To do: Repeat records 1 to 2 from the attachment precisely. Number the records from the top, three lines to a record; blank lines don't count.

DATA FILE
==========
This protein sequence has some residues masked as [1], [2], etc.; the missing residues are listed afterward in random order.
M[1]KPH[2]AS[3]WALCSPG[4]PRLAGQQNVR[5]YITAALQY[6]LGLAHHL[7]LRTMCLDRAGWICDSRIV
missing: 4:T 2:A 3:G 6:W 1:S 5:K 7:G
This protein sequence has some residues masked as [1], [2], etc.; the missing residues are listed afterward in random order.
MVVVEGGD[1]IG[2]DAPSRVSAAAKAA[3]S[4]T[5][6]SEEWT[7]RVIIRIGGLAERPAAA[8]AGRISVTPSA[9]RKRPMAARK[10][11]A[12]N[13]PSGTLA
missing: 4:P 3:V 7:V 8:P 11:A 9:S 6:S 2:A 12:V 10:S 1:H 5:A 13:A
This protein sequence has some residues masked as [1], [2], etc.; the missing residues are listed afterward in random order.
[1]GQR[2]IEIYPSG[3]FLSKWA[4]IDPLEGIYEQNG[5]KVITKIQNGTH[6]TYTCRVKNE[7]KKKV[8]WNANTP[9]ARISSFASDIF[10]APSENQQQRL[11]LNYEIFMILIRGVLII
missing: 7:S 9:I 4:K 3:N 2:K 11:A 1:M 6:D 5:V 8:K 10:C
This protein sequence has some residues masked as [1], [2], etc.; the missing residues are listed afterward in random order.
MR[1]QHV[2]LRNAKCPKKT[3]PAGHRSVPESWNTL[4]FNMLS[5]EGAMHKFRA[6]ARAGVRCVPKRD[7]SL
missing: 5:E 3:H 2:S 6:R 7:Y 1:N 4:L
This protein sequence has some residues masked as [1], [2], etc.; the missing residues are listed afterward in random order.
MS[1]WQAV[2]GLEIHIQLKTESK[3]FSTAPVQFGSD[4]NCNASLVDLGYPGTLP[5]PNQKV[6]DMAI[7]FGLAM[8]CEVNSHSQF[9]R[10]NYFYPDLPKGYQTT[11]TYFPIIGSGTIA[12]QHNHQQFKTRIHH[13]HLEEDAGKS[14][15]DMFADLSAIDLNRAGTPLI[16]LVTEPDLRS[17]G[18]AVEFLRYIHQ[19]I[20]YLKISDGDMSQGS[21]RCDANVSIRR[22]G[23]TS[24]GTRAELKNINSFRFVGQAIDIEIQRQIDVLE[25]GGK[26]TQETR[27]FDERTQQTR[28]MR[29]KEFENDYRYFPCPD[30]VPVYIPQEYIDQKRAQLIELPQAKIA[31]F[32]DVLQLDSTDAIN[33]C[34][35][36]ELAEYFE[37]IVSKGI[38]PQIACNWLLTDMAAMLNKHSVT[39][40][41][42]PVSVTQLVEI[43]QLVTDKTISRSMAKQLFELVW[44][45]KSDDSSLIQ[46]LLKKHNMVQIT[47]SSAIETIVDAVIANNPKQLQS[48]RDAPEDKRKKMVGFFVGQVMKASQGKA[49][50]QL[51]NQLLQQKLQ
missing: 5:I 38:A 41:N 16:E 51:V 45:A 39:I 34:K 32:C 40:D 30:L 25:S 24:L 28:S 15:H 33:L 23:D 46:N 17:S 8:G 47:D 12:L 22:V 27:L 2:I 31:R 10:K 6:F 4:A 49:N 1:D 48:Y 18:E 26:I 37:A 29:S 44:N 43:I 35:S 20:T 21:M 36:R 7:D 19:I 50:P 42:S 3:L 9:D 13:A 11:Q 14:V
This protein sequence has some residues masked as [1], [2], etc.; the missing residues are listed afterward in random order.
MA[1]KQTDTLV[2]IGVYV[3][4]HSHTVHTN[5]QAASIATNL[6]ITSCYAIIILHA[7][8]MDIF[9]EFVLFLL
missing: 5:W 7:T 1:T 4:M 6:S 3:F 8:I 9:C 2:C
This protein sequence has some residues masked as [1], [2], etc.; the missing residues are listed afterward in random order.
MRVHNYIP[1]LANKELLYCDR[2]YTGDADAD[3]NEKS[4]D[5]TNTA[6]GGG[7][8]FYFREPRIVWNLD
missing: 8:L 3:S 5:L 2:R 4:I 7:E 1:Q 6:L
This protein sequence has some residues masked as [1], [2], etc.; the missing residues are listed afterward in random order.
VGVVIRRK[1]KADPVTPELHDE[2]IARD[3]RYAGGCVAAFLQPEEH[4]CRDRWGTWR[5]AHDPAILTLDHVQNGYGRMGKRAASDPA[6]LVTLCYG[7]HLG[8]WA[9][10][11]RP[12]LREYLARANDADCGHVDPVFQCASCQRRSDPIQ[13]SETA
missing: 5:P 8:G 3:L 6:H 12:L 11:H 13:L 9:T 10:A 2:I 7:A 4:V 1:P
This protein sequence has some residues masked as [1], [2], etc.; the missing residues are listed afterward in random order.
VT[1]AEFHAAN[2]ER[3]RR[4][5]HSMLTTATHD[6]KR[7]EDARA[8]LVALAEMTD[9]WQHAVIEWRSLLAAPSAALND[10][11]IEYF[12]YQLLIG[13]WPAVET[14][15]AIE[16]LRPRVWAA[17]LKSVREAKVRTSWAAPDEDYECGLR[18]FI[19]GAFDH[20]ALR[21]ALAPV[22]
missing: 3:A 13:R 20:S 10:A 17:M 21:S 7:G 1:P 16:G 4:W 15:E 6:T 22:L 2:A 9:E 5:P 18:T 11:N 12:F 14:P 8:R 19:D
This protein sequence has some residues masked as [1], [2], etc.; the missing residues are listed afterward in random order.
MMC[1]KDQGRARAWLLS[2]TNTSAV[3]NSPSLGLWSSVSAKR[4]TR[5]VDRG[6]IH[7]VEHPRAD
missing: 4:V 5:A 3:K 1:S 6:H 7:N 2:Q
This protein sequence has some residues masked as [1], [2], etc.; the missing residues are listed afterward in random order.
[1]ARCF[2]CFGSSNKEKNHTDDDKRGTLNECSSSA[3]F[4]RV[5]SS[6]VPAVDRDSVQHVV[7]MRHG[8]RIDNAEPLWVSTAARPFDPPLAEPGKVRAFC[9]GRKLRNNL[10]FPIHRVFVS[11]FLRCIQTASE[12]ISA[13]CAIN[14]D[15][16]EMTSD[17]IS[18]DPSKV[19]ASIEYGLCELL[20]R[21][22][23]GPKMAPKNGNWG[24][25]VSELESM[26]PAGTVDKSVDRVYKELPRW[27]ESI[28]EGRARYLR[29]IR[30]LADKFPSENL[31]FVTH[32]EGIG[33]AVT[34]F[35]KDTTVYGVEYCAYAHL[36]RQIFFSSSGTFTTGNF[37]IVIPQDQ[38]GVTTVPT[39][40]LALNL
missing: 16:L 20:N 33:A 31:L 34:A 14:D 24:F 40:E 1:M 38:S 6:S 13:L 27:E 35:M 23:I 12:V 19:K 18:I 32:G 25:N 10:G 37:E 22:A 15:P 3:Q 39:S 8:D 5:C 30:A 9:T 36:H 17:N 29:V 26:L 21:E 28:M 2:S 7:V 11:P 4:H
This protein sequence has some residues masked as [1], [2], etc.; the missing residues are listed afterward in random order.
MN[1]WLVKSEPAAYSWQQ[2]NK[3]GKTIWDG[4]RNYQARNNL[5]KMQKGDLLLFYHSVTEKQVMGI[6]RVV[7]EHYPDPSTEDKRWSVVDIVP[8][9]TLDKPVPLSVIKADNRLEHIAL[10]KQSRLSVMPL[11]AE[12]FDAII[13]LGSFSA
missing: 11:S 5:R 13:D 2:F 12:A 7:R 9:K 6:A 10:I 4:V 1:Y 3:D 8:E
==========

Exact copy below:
This protein sequence has some residues masked as [1], [2], etc.; the missing residues are listed afterward in random order.
M[1]KPH[2]AS[3]WALCSPG[4]PRLAGQQNVR[5]YITAALQY[6]LGLAHHL[7]LRTMCLDRAGWICDSRIV
missing: 4:T 2:A 3:G 6:W 1:S 5:K 7:G
This protein sequence has some residues masked as [1], [2], etc.; the missing residues are listed afterward in random order.
MVVVEGGD[1]IG[2]DAPSRVSAAAKAA[3]S[4]T[5][6]SEEWT[7]RVIIRIGGLAERPAAA[8]AGRISVTPSA[9]RKRPMAARK[10][11]A[12]N[13]PSGTLA
missing: 4:P 3:V 7:V 8:P 11:A 9:S 6:S 2:A 12:V 10:S 1:H 5:A 13:A